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Gregory R. Mann, Ph.D. {ret.}

Black Skimmer

“Rynchops niger”

The Black Skimmer has an unusual way to fish. It has a huge lower bill that is not like other birds; it doesn’t move. The Black Skimmer uses this lower bill to plows or “skim” through the water until it strikes a fish, then the head snaps down so that the upper bill can grasp the fish. The Skimmer then drags the fish from the water and swallows it head first while still in flight or takes it back to the nest. The Black Skimmer is the only Skimmer found in North & South America. It is a black & white tern and has a massive red bill with a black tip. Males are bigger and have larger bills than the females. The lower bill is longer than the upper bill which makes it looks as if it has a big head. No other bird has a lower mandible longer than the upper bill. It has a black crown and white forehead and under parts. Its long pointed wings are longer than its short tail. The Black Skimmer has legs and feet that are red-orange and the feet are webbed. The pupil of the eye is a vertical slit which helps to cut down on the glare of the water during the day and also helps with foraging at night. A juvenile is mottled gray-brown with white scaling above the legs. The forehead and nape of the neck is white; the back of the neck is dark brown. The juvenile’s legs are pale orange and there is black feathering on the back and wings. Black Skimmers are found along coasts, rivers and waterways of the southern United States and in some parts of the Caribbean and South America. They nest with other birds on sand bars & barrier beaches. They spend much time loafing gregariously on sandbars in the rivers, coasts and lagoons they frequent.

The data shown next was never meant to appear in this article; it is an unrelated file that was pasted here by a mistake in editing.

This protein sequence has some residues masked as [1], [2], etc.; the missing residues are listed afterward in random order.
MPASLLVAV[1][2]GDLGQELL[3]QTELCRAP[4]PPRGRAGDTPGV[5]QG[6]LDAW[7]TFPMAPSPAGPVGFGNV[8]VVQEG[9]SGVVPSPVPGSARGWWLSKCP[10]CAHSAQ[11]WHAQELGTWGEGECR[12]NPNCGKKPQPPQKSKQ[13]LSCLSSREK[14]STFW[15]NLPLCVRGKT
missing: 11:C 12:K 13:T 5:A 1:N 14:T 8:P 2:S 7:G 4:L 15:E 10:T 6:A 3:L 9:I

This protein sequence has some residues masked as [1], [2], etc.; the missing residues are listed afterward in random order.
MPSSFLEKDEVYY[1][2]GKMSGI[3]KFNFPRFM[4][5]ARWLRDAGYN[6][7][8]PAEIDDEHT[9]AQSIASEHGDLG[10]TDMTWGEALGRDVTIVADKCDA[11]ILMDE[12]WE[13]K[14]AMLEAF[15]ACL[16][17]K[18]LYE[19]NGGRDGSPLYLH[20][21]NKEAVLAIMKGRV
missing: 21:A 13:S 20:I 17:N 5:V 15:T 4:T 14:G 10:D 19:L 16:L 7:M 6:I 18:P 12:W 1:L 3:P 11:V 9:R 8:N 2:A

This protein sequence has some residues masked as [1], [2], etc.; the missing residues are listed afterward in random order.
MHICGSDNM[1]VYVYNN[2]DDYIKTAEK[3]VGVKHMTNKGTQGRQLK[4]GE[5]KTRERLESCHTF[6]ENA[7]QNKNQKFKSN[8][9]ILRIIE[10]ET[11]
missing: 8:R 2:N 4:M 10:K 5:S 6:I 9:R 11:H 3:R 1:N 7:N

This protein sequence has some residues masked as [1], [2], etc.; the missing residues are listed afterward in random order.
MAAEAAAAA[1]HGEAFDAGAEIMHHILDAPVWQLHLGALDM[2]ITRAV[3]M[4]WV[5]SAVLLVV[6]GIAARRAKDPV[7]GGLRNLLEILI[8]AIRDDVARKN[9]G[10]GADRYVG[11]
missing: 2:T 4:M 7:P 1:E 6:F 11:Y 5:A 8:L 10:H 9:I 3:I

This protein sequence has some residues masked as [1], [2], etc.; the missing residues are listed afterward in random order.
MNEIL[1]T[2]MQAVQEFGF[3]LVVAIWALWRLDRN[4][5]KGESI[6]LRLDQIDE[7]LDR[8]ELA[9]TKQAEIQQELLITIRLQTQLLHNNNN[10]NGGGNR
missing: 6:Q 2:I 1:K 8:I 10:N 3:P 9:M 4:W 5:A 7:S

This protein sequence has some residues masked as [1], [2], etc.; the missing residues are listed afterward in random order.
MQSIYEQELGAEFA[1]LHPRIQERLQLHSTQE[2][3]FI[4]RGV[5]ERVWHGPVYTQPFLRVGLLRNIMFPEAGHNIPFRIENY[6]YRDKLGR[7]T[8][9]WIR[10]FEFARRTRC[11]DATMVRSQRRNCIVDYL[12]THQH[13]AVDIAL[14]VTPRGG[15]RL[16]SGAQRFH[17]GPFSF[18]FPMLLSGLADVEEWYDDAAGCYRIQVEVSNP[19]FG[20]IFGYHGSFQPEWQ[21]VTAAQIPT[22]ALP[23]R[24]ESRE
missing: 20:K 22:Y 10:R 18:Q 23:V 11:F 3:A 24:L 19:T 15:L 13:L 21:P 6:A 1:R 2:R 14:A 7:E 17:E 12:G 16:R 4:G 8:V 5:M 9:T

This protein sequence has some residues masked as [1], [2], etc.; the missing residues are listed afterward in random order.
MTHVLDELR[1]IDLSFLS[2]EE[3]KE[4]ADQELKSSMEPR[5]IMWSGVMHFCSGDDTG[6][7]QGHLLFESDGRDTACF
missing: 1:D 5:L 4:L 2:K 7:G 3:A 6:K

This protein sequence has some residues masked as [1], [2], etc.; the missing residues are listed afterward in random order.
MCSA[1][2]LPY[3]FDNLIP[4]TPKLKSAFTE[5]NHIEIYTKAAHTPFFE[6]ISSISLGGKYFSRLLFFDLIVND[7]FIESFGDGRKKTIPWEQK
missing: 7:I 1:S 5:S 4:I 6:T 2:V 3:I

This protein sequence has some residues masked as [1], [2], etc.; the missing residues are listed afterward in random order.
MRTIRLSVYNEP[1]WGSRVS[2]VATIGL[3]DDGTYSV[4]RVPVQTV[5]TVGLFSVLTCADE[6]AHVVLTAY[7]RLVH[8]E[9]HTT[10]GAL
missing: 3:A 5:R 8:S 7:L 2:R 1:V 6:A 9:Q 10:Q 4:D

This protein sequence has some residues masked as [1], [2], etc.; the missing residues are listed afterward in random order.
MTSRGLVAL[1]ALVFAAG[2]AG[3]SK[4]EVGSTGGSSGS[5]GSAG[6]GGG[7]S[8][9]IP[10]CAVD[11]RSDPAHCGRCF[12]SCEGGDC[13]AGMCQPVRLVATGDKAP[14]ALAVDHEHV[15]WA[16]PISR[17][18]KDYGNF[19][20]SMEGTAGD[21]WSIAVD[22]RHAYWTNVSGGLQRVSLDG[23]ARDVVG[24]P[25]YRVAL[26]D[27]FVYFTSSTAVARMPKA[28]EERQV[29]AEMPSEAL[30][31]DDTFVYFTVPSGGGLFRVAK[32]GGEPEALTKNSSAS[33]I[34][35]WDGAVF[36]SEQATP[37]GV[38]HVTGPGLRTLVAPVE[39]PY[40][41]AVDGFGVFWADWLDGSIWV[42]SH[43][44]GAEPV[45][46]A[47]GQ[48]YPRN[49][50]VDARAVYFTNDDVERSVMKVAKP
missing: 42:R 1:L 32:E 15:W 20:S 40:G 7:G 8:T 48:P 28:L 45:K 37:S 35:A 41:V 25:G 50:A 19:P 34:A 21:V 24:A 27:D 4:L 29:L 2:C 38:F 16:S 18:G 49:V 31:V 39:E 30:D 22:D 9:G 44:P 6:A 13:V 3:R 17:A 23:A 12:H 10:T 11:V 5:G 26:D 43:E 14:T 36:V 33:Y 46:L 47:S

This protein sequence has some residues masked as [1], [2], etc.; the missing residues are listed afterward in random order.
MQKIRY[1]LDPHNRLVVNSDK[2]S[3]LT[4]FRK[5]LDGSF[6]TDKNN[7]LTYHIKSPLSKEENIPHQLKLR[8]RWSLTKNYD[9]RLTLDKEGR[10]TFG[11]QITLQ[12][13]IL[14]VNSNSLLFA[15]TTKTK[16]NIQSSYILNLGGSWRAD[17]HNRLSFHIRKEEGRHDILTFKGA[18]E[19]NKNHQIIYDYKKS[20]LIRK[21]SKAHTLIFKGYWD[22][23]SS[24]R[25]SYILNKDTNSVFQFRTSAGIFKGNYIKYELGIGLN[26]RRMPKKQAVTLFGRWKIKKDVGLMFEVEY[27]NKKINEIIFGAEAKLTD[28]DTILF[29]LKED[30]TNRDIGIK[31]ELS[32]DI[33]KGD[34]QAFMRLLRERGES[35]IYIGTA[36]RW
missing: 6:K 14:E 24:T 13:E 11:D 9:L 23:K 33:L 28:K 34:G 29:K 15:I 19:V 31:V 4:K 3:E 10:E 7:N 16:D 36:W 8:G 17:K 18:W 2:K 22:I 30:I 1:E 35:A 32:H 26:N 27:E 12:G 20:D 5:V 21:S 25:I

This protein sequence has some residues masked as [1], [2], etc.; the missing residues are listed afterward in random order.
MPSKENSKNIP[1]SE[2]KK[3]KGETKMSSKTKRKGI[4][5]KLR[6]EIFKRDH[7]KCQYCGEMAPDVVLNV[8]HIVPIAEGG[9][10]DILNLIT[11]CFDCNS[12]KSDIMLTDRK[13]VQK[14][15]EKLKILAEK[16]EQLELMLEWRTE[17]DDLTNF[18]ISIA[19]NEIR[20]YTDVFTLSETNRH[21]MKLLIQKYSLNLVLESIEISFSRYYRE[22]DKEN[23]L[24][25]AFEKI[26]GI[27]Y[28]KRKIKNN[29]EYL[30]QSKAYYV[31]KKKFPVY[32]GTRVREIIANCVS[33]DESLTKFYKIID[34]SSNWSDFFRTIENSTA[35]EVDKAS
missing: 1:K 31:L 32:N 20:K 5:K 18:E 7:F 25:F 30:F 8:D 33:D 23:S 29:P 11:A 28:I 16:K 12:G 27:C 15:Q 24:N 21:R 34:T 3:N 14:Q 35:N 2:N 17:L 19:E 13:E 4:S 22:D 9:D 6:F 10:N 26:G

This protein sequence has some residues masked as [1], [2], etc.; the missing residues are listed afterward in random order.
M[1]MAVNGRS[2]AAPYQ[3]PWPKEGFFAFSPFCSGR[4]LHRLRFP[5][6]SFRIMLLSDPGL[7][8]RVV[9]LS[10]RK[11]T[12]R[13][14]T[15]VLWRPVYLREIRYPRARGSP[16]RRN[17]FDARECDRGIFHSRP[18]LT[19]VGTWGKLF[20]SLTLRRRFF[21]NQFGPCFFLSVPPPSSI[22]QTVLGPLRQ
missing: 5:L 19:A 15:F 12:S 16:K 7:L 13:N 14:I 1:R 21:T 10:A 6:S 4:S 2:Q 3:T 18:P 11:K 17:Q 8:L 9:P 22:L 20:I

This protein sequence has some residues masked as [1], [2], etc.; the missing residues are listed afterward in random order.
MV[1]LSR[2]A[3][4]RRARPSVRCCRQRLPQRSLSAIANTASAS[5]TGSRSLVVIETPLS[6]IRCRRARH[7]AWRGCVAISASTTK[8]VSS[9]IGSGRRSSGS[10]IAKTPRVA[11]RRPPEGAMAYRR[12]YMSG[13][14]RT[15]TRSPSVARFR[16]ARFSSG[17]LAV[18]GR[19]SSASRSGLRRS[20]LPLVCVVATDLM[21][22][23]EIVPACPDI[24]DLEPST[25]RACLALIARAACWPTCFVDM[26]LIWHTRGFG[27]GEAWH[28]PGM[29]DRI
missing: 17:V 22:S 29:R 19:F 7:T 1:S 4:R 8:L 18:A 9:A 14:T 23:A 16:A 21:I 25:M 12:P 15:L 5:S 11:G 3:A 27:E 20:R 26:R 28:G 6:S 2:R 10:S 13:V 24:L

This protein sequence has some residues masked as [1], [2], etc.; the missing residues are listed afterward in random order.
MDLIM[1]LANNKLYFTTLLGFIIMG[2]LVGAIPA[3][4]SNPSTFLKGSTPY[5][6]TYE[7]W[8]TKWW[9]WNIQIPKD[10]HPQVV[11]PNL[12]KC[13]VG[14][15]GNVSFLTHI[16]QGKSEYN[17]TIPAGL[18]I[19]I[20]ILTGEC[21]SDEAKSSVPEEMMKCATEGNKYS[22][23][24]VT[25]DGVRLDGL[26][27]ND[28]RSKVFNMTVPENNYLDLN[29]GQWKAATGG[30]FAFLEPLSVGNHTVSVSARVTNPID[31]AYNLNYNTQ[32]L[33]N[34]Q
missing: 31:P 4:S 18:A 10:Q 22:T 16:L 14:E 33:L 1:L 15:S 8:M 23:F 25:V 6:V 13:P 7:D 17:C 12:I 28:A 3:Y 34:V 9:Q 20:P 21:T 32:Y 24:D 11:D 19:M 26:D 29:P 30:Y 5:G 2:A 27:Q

The Black Skimmer will head south during the winter and form colonies. The colony size varies from a few birds to colonies of thousands of pairs. The Black Skimmer rarely swims or dives, instead it uses its sense of touch to find its prey. It flies fast above the water with its lower beak open and just skimming the water (thus its name). It skims along until it strikes a small fish or crustacean; the upper bill snaps shut and traps the prey. It forages for food at night, early in the morning and towards dusk when more fish are near the surface of the water. It can only feed in calm waters such as lagoons, inshore waters and rivers. The Black Skimmer is a social bird and hangs out with other Black Skimmers during the daytime. You will be able to hear them calling “auk” or a soft “keow, keow, keow”. These seabirds are graceful fliers and sometimes synchronize their movements by twisting and turning and circling together in the air. They show aggressive behavior by “barking” like a dog and posturing. Posturing includes head tossing, standing upright and sometimes opening the beak without making sounds. They preen & clean themselves in fresh water. When they sleep, they tuck their heads into the wing feathers on their backs. During courting, the male presents the female with a fish.  After she accepts the fish, she holds the fish in her mouth until copulation takes place and then swallows the fish. The Black Skimmer breeds in colonies on sandbars and beaches of large rivers. They tend to nest near other terns. The nest is a scrape in the sand. The pair takes turns scraping the nest, using both feet to kick the sand vigorously backward. The female lays 3-7 eggs directly on the sand, no nesting materials are added to the nest. Incubating the eggs lasts from 21 to 23 days and is done by both parents. They defend the nest by “barking” & posturing. The parents feed the chicks by regurgitation or by dropping food on the ground. The chicks are able to pick up food on the ground because when they hatch their lower beak is the same length as the upper one. This will change at around one month the lower is beak becomes longer than the upper. When chicks begin to leave the nest, they may hide from predators by scraping a depression in the sand and kicking up sand to cover up. They will also do this to cool off on hot days. The Black Skimmer chicks fledge in about 24 days.

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